7

The implementation of std::vector that ships with Visual Studio 2010 and earlier versions has a well known particularity: the resize method has the following signature (C++03-compliant):

void resize(size_type new_size, value_type value);

instead of the C++11-compliant signature that's been used by the majority of other STL implementations (like gcc's STL or STLport) long before C++11:

void resize(size_type new_size, const value_type& value);

The problem with the first variant is that, in some situations, it will fail to compile if value_type has an alignment specification:

struct __declspec(align(64)) S { ... };
std::vector<S> v;  // error C2719: '_Val': formal parameter with __declspec(align('64')) won't be aligned

This is a well known problem with no satisfactory workaround apart from using a different implementation of std::vector.

I'm looking for a well-written, well-tested, self-contained and STL-compatible implementation of std::vector with a MIT-style licence that I could drop into my project as a container of choice for aligned types.

I considered extracting it from STLport or gcc's STL but, being fully standard-compliant, they're both large with many non-trivial dependencies.

(I would be perfectly happy with an implementation of a reasonable subset of std::vector that would only support push_back, clear, capacity, size, reserve, resize, swap and array indexing.)

Any ideas?

  • I don't see how the .resize() method causes the std::vector<S> v; declaration to fail. Instantiating a class template does not instantiate its methods, only those used. (I.e. default ctor and dtor in this case). – MSalters Feb 23 '12 at 11:37
  • I guess the error is emitted during parsing... Keep in mind we're talking about a truly compiler-specific issue here. – François Beaune Feb 23 '12 at 14:09
8

The guys behind the Eigen library seem to have found a nice workaround for the problem of storing "overly-aligned types" (as Stephan T. Lavavej call them) into a std::vector as implemented in Visual Studio's STL.

Their implementation seems unnecessary complicated (check the sources here and here) but the main idea is to encapsulate the type that goes into the std::vector with a thin wrapper:

#include <vector>

template <typename T>
struct wrapper : public T
{
    wrapper() {}
    wrapper(const T& rhs) : T(rhs) {}
};

struct __declspec(align(64)) S
{
    float x, y, z, w;
};

int main()
{
    std::vector< wrapper<S> > v;  // OK, no C2719 error
    return 0;
}

About the implementation in Eigen, I must admit I don't quite understand

  • why they need Eigen::aligned_allocator_indirection,
  • why they need to make an exception for arithmetic types in EIGEN_WORKAROUND_MSVC_STL_SUPPORT,
  • why they need to define all these constructors and operators in Eigen::workaround_msvc_stl_support,
  • or why they need to redefine resize in their partial specialization of std::vector for the Eigen::aligned_allocator_indirection allocator...

Clues welcome. The point is, this trick works perfectly (as far as I can tell) and I don't see anything wrong with it, apart maybe from the slight inelegance.

1

The easiest (and best, imho) option would be to provide a free function as an extension to the vector interface, which does the right thing. The functions you need to implement resize are all available from the public interface of std::vector:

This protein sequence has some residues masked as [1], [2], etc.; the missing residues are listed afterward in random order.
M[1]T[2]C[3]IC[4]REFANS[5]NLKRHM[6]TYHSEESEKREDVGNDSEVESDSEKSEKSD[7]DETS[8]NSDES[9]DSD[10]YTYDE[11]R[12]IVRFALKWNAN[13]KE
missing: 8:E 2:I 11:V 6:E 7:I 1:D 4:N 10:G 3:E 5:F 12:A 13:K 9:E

#include <vector>

template<class T, class Alloc>
void resize(std::vector<T, Alloc>& v,
    typename std::vector<T, Alloc>::size_type new_size, T const& val)
{
  if (v.size() < new_size)
      v.insert(v.end(), new_size - v.size(), val);
  else if (new_size < v.size())
      v.erase(v.begin() + new_size, v.end());
}

And for consistency also the single argument version:

template<class T, class Alloc>
void resize(std::vector<T, Alloc>& v,
    typename std::vector<T, Alloc>::size_type new_size)
{
    v.resize(new_size); // simply forward
}

If you, however, just want to drop-in the new vector and never worry about free or member function, another option is to simply subclass std::vector:

#include <vector>
#include <memory>

template<class T, class Alloc = std::allocator<T>>
class myvector
  : public std::vector<T, Alloc>
{
  typedef std::vector<T, Alloc> base;
public:
  typedef typename base::size_type size_type;

  void resize(size_type new_size){
    base::resize(new_size);
  }

  void resize(size_type new_size, T const& val){
    if (this->size() < new_size)
        this->insert(this->end(), new_size - this->size(), val);
    else if (new_size < this->size())
        this->erase(this->begin() + new_size, this->end());
  }
};

Note that I also provided the single argument version of resize, since the two argument version would hide all base-class versions. Also note that I needed to prefix all member function calls with this->, since they are dependent on the base class std::vector, and as such on the template arguments.

  • +1, though I would note that subclassing is borderline... – Matthieu M. Feb 23 '12 at 9:21
  • 1
    Subclassing std::vector was one of my first approach, unfortunately it still fails to compile because in the end, std::vector still gets instantiated. – François Beaune Feb 23 '12 at 9:24
  • 1
    @FrançoisBeaune: Ah, that's relatively unfortunate. :/ Try commenting out the std::vector version, or simply fix the signature. :P FWIW, VS11 still doesn't fix this problem. – Xeo Feb 23 '12 at 9:26
  • 1
    Strange, according to STL here, vector::resize in VS11 should have the T const& signature, but the current developer preview doesn't... I think I'll drop him a mail. – Xeo Feb 23 '12 at 9:37

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